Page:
Volumes have been written on the history of tea. If you are a newcomer to this treasure of the world, you will soon discover the beauty of this incredible commodity that has influenced the world's trade, politics, traditions, art, religious rituals and philosophies. It has brought many to riches and sent many to ruins. Wars were started because of tea; The Opium trade was initiated by the tea trade in China. There is always more to be learned about the ever-evolving world of tea.
Lets have a quick and simple overview of the history of tea.
According to Chinese legend, tea was “discovered“ by the Emperor Shen Nong around 2700 BCE when tea leaves blew into his cup of hot water. The species Camellia sinensis has its original home in the Yunnan province of China and 260 of the world's 380 varieties of tea are found there. The oldest wild tea tree is more then 1700 years old. That’s old! While you are in the Tahoe region, you might want to visit the largest known Western Juniper that grows on the North side of Sardine Peak just North of Truckee. We have some very old trees here that are older then 2000 years. It is remarkable to stand in the presence of something that has been around for so long.
Back to tea:
The oldest cultivated tea plant is over 800 years old, also found in the Yunnan province. Originally tea was used in religious rituals and it was first known as tu, which was later derived into the word tea by Europeans. The first book on tea was written by Lu Yü in the 700s. It was called Ch’a –Ching and it covered everything from origins, growing, manufacturing to preparing tea and much more in great detail. The real credit for discovering and spreading tea goes to Buddhist monks who brought tea from India to China. The Chinese then incorporated tea into their culture and religion. Buddhist monks developed various types of green, white and oolong teas. The custom of drinking tea spread from the southern part of China to the North. Monks, seaman, merchants and bankers from around the globe carried tea from China back to their home. When Buddhist monks first brought tea seeds to Japan, it caught on fast. Tea was responsible for a stronger bond between China and Tibet, it was a major commodity in trading for valuable horses and large government plantations. Tea also promoted trade with Mongolia by the Silk Route to Central Asia and eventually to the Middle East.
The Dutch were the first to bring tea to Europe in 1610. The first tea was very expensive and became fashionable in high society circles at The Hague. It was first sold as medicine in apothecaries but by mid to the late 1600s it could be found in markets. By late 1600, tea ventured into France and was soon enjoyed in grand salons in Paris. The novelty and excitement surrounding tea soon died down in France and Germany. The new emerging markets outside Holland were England and Russia. The trade between China and Russia was established and happened in one particular town on the border called “Buy-sell City." Soon Russian merchants bought more tea then any other goods. It was transported by camels so it took almost a year to complete a round trip from Buy- sell City to Moscow. Russians invented the samovar, which is a self-heated pot. They kept tea available at all times and drank it through sugar cubes. Tea then moved West…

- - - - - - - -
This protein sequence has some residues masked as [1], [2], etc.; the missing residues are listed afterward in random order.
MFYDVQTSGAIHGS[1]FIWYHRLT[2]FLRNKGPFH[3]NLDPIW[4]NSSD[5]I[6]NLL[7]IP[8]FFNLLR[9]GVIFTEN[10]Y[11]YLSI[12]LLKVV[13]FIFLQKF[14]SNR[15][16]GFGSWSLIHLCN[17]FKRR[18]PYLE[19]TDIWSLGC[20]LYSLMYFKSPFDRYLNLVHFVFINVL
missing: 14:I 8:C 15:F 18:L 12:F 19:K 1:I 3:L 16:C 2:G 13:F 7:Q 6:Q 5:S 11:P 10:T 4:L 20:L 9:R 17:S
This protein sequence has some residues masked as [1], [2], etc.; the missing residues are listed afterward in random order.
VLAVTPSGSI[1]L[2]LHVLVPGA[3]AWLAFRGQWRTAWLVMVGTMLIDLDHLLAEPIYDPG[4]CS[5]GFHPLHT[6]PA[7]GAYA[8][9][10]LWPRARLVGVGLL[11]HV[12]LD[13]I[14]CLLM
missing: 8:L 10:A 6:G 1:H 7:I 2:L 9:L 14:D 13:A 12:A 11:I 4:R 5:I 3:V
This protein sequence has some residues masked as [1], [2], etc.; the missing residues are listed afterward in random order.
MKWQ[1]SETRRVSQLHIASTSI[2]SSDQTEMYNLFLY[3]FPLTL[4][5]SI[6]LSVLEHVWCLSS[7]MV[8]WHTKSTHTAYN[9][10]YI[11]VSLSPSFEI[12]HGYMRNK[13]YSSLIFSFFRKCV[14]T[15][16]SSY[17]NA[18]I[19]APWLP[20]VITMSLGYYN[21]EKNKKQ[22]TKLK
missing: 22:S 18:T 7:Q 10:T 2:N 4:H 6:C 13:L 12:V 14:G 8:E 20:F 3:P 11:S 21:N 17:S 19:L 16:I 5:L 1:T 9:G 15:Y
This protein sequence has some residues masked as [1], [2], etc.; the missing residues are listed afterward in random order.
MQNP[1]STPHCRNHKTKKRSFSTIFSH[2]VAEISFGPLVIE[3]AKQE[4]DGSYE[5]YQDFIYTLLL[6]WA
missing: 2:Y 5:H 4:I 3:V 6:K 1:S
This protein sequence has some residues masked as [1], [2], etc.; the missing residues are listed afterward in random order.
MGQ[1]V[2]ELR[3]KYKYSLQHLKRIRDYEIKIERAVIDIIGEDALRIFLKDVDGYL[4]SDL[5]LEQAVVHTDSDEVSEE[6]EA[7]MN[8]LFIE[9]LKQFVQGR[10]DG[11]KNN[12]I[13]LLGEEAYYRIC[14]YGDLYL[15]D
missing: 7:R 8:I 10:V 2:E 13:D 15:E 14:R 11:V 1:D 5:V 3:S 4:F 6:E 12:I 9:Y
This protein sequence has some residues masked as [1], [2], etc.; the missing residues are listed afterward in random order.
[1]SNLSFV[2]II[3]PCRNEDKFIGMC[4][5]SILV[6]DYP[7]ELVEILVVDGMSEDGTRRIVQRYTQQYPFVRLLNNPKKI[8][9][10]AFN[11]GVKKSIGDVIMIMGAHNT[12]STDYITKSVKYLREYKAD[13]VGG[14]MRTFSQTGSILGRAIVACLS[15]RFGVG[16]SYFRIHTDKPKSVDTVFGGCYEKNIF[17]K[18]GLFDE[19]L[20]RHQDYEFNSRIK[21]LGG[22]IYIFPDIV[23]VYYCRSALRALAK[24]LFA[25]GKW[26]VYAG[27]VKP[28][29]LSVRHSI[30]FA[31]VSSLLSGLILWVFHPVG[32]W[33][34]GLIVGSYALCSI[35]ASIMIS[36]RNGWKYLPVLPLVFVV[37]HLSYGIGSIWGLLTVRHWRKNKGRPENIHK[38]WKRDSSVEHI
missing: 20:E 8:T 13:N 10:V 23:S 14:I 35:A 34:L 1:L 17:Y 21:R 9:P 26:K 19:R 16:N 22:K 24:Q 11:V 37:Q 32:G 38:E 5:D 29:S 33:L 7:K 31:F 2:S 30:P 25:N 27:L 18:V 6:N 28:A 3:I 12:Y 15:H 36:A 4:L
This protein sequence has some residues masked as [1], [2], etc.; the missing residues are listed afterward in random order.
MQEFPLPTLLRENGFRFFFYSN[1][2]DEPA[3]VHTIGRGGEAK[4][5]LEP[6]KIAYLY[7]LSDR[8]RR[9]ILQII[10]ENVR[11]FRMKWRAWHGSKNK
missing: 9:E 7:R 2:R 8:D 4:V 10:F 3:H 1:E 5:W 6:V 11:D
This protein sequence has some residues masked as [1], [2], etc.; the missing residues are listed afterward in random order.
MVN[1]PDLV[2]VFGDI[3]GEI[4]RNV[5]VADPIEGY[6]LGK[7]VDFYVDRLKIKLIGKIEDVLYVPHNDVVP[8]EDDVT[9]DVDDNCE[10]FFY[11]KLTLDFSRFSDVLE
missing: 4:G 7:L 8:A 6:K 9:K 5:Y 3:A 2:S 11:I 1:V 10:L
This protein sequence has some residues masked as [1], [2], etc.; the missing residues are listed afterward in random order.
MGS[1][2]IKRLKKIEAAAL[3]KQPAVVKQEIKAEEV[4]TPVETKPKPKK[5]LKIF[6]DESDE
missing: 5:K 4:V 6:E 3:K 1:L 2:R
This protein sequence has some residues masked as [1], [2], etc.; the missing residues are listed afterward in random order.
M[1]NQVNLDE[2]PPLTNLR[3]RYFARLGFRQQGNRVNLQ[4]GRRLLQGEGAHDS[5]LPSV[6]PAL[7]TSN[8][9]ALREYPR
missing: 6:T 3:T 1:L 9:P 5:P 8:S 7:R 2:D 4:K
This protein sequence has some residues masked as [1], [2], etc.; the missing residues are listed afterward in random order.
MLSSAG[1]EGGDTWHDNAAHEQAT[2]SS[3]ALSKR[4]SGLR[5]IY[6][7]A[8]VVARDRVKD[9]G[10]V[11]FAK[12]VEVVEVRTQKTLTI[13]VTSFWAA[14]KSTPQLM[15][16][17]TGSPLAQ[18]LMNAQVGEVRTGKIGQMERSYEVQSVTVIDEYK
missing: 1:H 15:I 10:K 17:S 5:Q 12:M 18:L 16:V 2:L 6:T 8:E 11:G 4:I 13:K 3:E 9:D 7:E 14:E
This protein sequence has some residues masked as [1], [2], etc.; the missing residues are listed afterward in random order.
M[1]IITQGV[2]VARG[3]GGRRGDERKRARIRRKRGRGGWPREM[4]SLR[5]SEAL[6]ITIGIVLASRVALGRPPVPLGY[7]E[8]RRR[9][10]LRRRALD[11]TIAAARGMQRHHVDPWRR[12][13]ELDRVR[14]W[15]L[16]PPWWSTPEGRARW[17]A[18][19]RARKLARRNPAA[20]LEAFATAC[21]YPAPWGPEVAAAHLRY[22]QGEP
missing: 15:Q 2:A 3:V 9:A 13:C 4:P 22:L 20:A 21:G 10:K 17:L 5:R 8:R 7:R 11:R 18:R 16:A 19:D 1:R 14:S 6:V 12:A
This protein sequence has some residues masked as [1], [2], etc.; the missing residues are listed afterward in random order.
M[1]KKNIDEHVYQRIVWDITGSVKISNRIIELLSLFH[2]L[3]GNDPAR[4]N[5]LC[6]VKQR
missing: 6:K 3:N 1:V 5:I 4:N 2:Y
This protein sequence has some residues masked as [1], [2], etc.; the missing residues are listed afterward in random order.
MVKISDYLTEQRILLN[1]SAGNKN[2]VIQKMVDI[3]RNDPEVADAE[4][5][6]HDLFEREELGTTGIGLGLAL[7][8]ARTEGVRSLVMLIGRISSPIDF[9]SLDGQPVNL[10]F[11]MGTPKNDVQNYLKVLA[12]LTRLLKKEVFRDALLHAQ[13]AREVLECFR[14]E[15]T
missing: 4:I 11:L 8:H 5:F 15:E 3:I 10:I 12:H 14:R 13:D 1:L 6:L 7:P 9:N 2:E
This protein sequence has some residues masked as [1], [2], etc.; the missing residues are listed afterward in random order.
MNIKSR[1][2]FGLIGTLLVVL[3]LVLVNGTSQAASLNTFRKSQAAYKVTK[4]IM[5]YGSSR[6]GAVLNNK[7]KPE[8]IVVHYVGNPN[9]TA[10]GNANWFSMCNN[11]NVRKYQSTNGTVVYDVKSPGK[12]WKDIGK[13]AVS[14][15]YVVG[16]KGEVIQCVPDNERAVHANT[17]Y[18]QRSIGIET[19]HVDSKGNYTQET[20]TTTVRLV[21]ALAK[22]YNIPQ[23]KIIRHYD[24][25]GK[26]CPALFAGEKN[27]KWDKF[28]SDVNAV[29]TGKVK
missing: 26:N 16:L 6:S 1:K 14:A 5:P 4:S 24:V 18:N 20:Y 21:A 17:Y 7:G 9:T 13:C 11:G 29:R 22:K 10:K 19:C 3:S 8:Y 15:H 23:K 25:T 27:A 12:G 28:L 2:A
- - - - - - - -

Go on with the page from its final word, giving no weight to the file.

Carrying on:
In the time of Queen Elizabeth, the East India Company was established. It was later called the John Company and it soon became the most powerful and influential trading company in the world. They were granted a monopoly over trade of all territories except Western Europe, Western Africa and South America. John Company secured a monopoly over the tea trade and it was the greatest monopoly of any other commodity in the world. The first tea was introduced to England in 1658. King Charles II and his Portuguese wife, Queen Catherine, helped start the tea-drinking trend. She was a tea drinker long before she arrived for the wedding. As a part of a dowry, she brought a chest of Chinese tea. She served it to her new aristocratic friends at court. The word spread and more people wished to drink it, but it was very expensive. For most of the population it cost a whole week's wages for a pound of tea.
Along with tea from China came porcelain –a hard translucent glazed pottery, which became popular by the wealthy, who collected it in mass. Part of the reason for such large quantities of porcelain imported to England was to balance the ship's ballast. Tea became England’s national drink by the 1800s, replacing ale for breakfast and gin at any other time of the day. King Charles ll taxed tea heavily, which started a thriving black market along the shores of England. And so, the British drank tea, and lots of it. Coffee houses were replaced by newly fashionable tea gardens. These gardens became places for great social gatherings where women were actually welcome, unlike in earlier coffee houses.